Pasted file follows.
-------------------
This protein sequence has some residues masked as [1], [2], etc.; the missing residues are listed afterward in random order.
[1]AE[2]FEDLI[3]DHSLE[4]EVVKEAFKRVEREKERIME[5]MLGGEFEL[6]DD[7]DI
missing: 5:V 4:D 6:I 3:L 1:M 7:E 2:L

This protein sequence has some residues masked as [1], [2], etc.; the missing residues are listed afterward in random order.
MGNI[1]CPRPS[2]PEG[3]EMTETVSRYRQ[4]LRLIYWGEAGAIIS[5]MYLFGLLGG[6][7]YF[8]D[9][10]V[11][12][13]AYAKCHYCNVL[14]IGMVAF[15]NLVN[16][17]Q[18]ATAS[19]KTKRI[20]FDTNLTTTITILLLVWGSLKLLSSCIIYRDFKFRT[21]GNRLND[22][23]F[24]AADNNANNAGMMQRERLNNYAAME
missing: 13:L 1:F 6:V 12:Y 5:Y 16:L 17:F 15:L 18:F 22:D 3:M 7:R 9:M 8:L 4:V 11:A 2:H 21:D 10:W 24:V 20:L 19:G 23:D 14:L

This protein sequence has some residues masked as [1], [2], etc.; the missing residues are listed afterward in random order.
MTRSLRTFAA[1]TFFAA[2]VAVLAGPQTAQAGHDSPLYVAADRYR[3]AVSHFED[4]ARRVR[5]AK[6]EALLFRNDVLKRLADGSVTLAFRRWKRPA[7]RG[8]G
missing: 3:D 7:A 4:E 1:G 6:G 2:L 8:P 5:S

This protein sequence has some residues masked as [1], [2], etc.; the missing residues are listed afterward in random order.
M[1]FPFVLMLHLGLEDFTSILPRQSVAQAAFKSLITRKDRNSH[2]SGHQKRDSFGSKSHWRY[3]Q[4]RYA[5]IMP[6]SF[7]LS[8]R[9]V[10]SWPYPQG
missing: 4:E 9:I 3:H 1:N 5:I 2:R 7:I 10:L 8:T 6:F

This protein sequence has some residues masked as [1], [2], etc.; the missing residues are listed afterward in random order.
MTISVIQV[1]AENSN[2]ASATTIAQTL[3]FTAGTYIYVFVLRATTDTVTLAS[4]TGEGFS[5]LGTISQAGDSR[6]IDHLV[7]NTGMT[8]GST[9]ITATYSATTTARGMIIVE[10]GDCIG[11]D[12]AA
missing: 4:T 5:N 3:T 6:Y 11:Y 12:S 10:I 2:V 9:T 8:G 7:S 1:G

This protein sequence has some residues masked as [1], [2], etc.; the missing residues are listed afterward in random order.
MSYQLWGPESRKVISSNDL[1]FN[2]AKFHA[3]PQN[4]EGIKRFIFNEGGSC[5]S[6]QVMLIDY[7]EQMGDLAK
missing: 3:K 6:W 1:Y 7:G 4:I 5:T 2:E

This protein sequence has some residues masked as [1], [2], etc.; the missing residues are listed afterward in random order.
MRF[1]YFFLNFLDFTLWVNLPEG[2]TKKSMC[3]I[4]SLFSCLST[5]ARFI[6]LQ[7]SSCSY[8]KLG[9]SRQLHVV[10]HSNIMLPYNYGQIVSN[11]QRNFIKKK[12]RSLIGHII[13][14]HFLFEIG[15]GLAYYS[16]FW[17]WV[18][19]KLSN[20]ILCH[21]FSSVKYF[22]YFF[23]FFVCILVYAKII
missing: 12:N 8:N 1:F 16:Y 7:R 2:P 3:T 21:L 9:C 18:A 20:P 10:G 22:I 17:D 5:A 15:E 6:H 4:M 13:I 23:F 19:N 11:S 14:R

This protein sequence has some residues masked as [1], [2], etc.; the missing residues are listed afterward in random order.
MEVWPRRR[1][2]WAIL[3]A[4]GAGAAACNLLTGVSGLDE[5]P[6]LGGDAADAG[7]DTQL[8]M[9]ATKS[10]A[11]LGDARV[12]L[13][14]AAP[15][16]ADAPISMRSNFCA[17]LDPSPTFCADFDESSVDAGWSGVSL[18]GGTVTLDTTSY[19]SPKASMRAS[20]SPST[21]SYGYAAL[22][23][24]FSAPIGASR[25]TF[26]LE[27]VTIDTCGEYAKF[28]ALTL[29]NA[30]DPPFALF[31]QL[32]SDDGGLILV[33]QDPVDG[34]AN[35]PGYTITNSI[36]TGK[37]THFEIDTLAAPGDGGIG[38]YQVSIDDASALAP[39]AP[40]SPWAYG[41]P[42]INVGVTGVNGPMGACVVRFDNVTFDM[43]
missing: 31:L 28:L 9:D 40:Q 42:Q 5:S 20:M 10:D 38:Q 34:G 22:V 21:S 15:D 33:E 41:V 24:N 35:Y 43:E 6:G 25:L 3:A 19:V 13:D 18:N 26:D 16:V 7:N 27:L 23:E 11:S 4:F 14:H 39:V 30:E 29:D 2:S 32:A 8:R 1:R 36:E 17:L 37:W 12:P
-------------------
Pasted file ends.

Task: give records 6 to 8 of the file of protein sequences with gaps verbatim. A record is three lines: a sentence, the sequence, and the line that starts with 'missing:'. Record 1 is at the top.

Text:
This protein sequence has some residues masked as [1], [2], etc.; the missing residues are listed afterward in random order.
MSYQLWGPESRKVISSNDL[1]FN[2]AKFHA[3]PQN[4]EGIKRFIFNEGGSC[5]S[6]QVMLIDY[7]EQMGDLAK
missing: 3:K 6:W 1:Y 7:G 4:I 5:T 2:E

This protein sequence has some residues masked as [1], [2], etc.; the missing residues are listed afterward in random order.
MRF[1]YFFLNFLDFTLWVNLPEG[2]TKKSMC[3]I[4]SLFSCLST[5]ARFI[6]LQ[7]SSCSY[8]KLG[9]SRQLHVV[10]HSNIMLPYNYGQIVSN[11]QRNFIKKK[12]RSLIGHII[13][14]HFLFEIG[15]GLAYYS[16]FW[17]WV[18][19]KLSN[20]ILCH[21]FSSVKYF[22]YFF[23]FFVCILVYAKII
missing: 12:N 8:N 1:F 16:Y 7:R 2:P 3:T 21:L 9:C 18:A 20:P 10:G 22:I 17:D 5:A 15:E 6:H 4:M 13:I 23:F 19:N 11:S 14:R

This protein sequence has some residues masked as [1], [2], etc.; the missing residues are listed afterward in random order.
MEVWPRRR[1][2]WAIL[3]A[4]GAGAAACNLLTGVSGLDE[5]P[6]LGGDAADAG[7]DTQL[8]M[9]ATKS[10]A[11]LGDARV[12]L[13][14]AAP[15][16]ADAPISMRSNFCA[17]LDPSPTFCADFDESSVDAGWSGVSL[18]GGTVTLDTTSY[19]SPKASMRAS[20]SPST[21]SYGYAAL[22][23][24]FSAPIGASR[25]TF[26]LE[27]VTIDTCGEYAKF[28]ALTL[29]NA[30]DPPFALF[31]QL[32]SDDGGLILV[33]QDPVDG[34]AN[35]PGYTITNSI[36]TGK[37]THFEIDTLAAPGDGGIG[38]YQVSIDDASALAP[39]AP[40]SPWAYG[41]P[42]INVGVTGVNGPMGACVVRFDNVTFDM[43]
missing: 31:L 28:L 9:D 40:Q 42:Q 5:S 20:M 10:D 38:Q 34:G 22:V 21:S 15:D 33:E 41:V 24:N 35:Y 43:E 6:G 25:L 3:A 19:V 13:D 18:N 26:D 16:V 7:N 27:L 23:E 11:S 4:F 14:H 39:V 30:E 29:D 2:S 32:A 8:R 1:R 36:E 17:L 37:W 12:P